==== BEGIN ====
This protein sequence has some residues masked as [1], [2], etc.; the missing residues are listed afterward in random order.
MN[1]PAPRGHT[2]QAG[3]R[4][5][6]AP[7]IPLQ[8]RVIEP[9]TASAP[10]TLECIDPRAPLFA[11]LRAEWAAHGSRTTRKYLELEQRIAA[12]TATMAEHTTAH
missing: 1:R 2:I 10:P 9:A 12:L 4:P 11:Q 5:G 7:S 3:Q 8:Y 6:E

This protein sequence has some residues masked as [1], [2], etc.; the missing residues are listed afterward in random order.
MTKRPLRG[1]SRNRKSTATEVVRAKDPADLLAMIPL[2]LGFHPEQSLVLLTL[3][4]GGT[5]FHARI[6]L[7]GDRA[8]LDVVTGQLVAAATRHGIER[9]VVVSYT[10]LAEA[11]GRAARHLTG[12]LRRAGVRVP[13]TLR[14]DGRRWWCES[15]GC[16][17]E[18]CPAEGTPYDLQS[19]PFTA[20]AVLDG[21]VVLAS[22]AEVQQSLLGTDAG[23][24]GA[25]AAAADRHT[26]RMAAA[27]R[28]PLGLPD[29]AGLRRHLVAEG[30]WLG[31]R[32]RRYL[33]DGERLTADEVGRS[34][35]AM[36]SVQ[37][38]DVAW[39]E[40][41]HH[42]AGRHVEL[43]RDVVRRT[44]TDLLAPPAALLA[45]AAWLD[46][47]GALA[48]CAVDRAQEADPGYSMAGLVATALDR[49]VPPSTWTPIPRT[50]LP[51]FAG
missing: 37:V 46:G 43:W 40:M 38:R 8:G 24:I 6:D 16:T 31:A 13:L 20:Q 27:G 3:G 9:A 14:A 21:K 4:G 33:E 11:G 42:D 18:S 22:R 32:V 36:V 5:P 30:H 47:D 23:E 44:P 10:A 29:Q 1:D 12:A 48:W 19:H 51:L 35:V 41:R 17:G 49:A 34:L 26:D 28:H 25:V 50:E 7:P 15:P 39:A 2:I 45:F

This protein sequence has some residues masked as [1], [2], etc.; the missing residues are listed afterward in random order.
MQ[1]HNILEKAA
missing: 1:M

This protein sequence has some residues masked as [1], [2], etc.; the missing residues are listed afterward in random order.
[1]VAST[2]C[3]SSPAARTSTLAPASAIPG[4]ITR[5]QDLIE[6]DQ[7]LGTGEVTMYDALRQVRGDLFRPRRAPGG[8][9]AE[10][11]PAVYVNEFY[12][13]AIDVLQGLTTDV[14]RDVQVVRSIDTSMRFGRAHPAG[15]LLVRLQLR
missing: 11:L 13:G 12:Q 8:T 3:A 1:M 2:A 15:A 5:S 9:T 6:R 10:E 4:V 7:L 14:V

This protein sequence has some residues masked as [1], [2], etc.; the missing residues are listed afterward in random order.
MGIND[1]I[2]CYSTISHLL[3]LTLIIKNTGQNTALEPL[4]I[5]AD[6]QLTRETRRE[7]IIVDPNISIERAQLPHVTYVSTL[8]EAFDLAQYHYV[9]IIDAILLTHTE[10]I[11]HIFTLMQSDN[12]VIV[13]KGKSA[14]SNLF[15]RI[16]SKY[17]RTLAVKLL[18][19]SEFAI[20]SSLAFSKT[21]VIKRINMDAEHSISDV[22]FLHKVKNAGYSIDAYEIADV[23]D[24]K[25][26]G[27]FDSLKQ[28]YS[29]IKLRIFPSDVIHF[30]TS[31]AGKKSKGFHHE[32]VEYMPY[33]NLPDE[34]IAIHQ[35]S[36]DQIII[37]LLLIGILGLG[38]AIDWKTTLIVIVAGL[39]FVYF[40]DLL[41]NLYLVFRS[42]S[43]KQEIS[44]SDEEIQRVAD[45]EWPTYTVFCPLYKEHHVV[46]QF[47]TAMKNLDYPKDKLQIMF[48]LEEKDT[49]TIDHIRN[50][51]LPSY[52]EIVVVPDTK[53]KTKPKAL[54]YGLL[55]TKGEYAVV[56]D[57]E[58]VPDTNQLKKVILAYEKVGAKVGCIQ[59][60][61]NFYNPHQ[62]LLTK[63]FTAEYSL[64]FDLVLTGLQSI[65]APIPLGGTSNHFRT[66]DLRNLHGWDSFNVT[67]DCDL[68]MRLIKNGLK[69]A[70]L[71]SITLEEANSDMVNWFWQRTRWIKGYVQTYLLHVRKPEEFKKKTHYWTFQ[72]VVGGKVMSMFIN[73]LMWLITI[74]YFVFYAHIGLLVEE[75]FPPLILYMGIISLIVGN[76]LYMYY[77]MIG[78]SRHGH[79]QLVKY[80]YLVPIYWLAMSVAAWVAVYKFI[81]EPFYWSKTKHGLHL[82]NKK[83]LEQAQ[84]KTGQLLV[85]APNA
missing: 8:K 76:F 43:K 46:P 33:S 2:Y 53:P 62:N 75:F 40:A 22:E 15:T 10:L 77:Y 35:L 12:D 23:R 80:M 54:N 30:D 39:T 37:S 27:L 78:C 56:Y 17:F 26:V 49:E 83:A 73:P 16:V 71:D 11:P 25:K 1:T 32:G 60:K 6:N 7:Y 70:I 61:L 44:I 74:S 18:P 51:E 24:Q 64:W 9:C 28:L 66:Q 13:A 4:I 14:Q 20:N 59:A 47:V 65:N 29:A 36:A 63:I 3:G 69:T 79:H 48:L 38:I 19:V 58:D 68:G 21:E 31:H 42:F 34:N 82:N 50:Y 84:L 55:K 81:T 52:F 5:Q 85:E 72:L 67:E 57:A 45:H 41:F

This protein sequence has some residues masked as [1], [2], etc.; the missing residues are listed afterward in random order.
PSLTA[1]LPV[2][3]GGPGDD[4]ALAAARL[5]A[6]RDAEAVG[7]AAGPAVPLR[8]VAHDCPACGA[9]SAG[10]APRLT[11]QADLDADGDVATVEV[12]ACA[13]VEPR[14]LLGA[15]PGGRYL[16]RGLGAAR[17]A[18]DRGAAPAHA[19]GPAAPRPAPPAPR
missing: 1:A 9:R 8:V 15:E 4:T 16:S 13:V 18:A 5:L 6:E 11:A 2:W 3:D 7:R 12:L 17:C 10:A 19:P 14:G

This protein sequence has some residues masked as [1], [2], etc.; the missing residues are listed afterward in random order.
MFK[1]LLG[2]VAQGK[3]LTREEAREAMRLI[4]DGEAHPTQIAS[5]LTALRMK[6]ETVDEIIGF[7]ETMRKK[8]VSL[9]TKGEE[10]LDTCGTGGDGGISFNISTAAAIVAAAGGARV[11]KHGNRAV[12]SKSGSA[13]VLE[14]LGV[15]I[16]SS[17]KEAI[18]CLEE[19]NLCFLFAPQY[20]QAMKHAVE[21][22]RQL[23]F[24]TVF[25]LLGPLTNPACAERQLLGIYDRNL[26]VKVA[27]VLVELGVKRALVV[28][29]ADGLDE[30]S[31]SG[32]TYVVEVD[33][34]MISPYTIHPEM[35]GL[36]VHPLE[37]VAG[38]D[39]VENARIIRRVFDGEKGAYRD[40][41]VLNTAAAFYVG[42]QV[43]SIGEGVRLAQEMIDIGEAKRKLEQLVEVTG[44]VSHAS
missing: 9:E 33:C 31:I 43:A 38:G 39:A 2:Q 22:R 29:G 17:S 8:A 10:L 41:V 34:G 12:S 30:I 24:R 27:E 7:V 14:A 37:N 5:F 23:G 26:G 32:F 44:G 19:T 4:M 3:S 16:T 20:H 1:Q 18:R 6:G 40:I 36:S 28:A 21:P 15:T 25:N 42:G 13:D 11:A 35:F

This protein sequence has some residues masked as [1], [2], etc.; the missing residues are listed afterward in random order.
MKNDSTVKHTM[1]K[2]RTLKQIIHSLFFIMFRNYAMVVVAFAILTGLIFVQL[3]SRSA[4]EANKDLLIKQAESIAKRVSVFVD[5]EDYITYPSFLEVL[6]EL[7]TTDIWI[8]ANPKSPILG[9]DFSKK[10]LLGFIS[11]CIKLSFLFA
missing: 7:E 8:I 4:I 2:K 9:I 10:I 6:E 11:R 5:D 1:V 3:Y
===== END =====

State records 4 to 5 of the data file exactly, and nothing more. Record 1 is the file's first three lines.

This protein sequence has some residues masked as [1], [2], etc.; the missing residues are listed afterward in random order.
[1]VAST[2]C[3]SSPAARTSTLAPASAIPG[4]ITR[5]QDLIE[6]DQ[7]LGTGEVTMYDALRQVRGDLFRPRRAPGG[8][9]AE[10][11]PAVYVNEFY[12][13]AIDVLQGLTTDV[14]RDVQVVRSIDTSMRFGRAHPAG[15]LLVRLQLR
missing: 11:L 13:G 12:Q 8:T 3:A 1:M 2:A 15:A 5:S 9:T 6:R 10:E 4:V 7:L 14:V

This protein sequence has some residues masked as [1], [2], etc.; the missing residues are listed afterward in random order.
MGIND[1]I[2]CYSTISHLL[3]LTLIIKNTGQNTALEPL[4]I[5]AD[6]QLTRETRRE[7]IIVDPNISIERAQLPHVTYVSTL[8]EAFDLAQYHYV[9]IIDAILLTHTE[10]I[11]HIFTLMQSDN[12]VIV[13]KGKSA[14]SNLF[15]RI[16]SKY[17]RTLAVKLL[18][19]SEFAI[20]SSLAFSKT[21]VIKRINMDAEHSISDV[22]FLHKVKNAGYSIDAYEIADV[23]D[24]K[25][26]G[27]FDSLKQ[28]YS[29]IKLRIFPSDVIHF[30]TS[31]AGKKSKGFHHE[32]VEYMPY[33]NLPDE[34]IAIHQ[35]S[36]DQIII[37]LLLIGILGLG[38]AIDWKTTLIVIVAGL[39]FVYF[40]DLL[41]NLYLVFRS[42]S[43]KQEIS[44]SDEEIQRVAD[45]EWPTYTVFCPLYKEHHVV[46]QF[47]TAMKNLDYPKDKLQIMF[48]LEEKDT[49]TIDHIRN[50][51]LPSY[52]EIVVVPDTK[53]KTKPKAL[54]YGLL[55]TKGEYAVV[56]D[57]E[58]VPDTNQLKKVILAYEKVGAKVGCIQ[59][60][61]NFYNPHQ[62]LLTK[63]FTAEYSL[64]FDLVLTGLQSI[65]APIPLGGTSNHFRT[66]DLRNLHGWDSFNVT[67]DCDL[68]MRLIKNGLK[69]A[70]L[71]SITLEEANSDMVNWFWQRTRWIKGYVQTYLLHVRKPEEFKKKTHYWTFQ[72]VVGGKVMSMFIN[73]LMWLITI[74]YFVFYAHIGLLVEE[75]FPPLILYMGIISLIVGN[76]LYMYY[77]MIG[78]SRHGH[79]QLVKY[80]YLVPIYWLAMSVAAWVAVYKFI[81]EPFYWSKTKHGLHL[82]NKK[83]LEQAQ[84]KTGQLLV[85]APNA
missing: 8:K 76:F 43:K 46:P 33:S 2:Y 53:P 62:N 75:F 40:A 22:E 15:T 10:L 77:Y 35:L 12:D 23:R 80:M 54:N 30:D 39:T 37:S 27:L 78:C 56:Y 17:F 26:V 49:E 83:A 73:P 16:V 71:D 11:P 25:K 1:T 32:G 60:K 6:N 7:Y 70:I 61:L 44:I 74:S 18:P 51:E 24:Q 64:W 9:C 28:L 66:Q 13:A 4:I 14:Q 20:N 59:A 47:V 65:N 29:A 36:A 63:I 3:G 69:T 79:H 48:L 38:I 19:V 58:D 68:G 21:E 31:H 42:F 34:N 82:N 50:Y 84:L 55:K 81:T 52:F 5:Q 85:E 72:L 67:E 57:A 45:H 41:F